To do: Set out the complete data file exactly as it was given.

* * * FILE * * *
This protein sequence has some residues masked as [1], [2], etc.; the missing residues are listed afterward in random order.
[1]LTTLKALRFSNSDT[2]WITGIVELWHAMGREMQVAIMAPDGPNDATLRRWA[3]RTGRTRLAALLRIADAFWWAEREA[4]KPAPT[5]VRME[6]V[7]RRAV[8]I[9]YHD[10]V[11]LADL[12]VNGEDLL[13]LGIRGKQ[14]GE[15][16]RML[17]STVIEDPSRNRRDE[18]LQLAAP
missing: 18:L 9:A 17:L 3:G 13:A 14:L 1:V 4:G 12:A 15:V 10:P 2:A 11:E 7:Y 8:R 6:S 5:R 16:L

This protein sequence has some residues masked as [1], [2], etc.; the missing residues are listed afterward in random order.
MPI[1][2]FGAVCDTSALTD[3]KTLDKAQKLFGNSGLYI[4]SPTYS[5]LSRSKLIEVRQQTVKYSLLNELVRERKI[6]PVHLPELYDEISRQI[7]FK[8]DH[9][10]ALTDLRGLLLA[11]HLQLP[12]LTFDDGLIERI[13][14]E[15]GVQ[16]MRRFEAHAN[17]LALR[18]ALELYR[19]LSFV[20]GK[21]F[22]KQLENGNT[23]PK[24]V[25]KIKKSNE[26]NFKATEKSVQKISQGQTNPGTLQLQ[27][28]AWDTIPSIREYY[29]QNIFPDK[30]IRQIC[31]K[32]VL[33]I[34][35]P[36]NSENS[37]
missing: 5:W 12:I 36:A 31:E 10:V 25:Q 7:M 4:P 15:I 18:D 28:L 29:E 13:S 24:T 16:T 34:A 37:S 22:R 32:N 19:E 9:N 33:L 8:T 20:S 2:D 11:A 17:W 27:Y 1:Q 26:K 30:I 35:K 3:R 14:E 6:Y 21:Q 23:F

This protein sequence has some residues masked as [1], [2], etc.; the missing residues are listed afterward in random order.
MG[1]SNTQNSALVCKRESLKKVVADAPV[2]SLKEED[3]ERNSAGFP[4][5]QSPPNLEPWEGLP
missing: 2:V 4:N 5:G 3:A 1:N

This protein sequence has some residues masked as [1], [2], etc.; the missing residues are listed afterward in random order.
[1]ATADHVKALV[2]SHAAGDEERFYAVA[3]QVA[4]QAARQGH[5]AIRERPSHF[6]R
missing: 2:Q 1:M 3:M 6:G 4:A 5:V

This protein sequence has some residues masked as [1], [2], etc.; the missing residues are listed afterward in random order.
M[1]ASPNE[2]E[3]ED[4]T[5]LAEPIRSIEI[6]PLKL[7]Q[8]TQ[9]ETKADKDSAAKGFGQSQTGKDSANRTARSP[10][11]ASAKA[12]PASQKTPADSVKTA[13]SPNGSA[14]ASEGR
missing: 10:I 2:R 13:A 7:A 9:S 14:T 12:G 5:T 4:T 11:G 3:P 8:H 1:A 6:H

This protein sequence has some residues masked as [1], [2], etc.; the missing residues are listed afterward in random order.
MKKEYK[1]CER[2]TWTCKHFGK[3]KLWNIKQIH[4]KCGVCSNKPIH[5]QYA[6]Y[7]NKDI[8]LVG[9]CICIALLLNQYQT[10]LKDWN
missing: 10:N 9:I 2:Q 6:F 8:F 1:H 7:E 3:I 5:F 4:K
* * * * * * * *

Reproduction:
This protein sequence has some residues masked as [1], [2], etc.; the missing residues are listed afterward in random order.
[1]LTTLKALRFSNSDT[2]WITGIVELWHAMGREMQVAIMAPDGPNDATLRRWA[3]RTGRTRLAALLRIADAFWWAEREA[4]KPAPT[5]VRME[6]V[7]RRAV[8]I[9]YHD[10]V[11]LADL[12]VNGEDLL[13]LGIRGKQ[14]GE[15][16]RML[17]STVIEDPSRNRRDE[18]LQLAAP
missing: 18:L 9:A 17:L 3:G 13:A 14:L 1:V 4:G 12:A 15:V 10:P 2:A 11:E 7:Y 8:R 6:S 5:R 16:L

This protein sequence has some residues masked as [1], [2], etc.; the missing residues are listed afterward in random order.
MPI[1][2]FGAVCDTSALTD[3]KTLDKAQKLFGNSGLYI[4]SPTYS[5]LSRSKLIEVRQQTVKYSLLNELVRERKI[6]PVHLPELYDEISRQI[7]FK[8]DH[9][10]ALTDLRGLLLA[11]HLQLP[12]LTFDDGLIERI[13][14]E[15]GVQ[16]MRRFEAHAN[17]LALR[18]ALELYR[19]LSFV[20]GK[21]F[22]KQLENGNT[23]PK[24]V[25]KIKKSNE[26]NFKATEKSVQKISQGQTNPGTLQLQ[27][28]AWDTIPSIREYY[29]QNIFPDK[30]IRQIC[31]K[32]VL[33]I[34][35]P[36]NSENS[37]
missing: 5:W 12:I 36:A 31:E 10:V 25:Q 7:M 4:P 15:I 18:D 28:L 29:E 13:S 24:T 16:T 34:A 37:S 22:R 32:N 19:E 9:N 33:L 8:T 20:S 2:D 11:A 17:W 27:Y 1:Q 26:K 30:I 35:K 3:R 14:E 6:Y 21:Q 23:F

This protein sequence has some residues masked as [1], [2], etc.; the missing residues are listed afterward in random order.
MG[1]SNTQNSALVCKRESLKKVVADAPV[2]SLKEED[3]ERNSAGFP[4][5]QSPPNLEPWEGLP
missing: 2:V 4:N 5:G 3:A 1:N

This protein sequence has some residues masked as [1], [2], etc.; the missing residues are listed afterward in random order.
[1]ATADHVKALV[2]SHAAGDEERFYAVA[3]QVA[4]QAARQGH[5]AIRERPSHF[6]R
missing: 2:Q 1:M 3:M 6:G 4:A 5:V

This protein sequence has some residues masked as [1], [2], etc.; the missing residues are listed afterward in random order.
M[1]ASPNE[2]E[3]ED[4]T[5]LAEPIRSIEI[6]PLKL[7]Q[8]TQ[9]ETKADKDSAAKGFGQSQTGKDSANRTARSP[10][11]ASAKA[12]PASQKTPADSVKTA[13]SPNGSA[14]ASEGR
missing: 10:I 2:R 13:A 7:A 9:S 14:T 12:G 5:T 4:T 11:G 3:P 8:H 1:A 6:H

This protein sequence has some residues masked as [1], [2], etc.; the missing residues are listed afterward in random order.
MKKEYK[1]CER[2]TWTCKHFGK[3]KLWNIKQIH[4]KCGVCSNKPIH[5]QYA[6]Y[7]NKDI[8]LVG[9]CICIALLLNQYQT[10]LKDWN
missing: 10:N 9:I 2:Q 6:F 8:F 1:H 7:E 3:I 5:F 4:K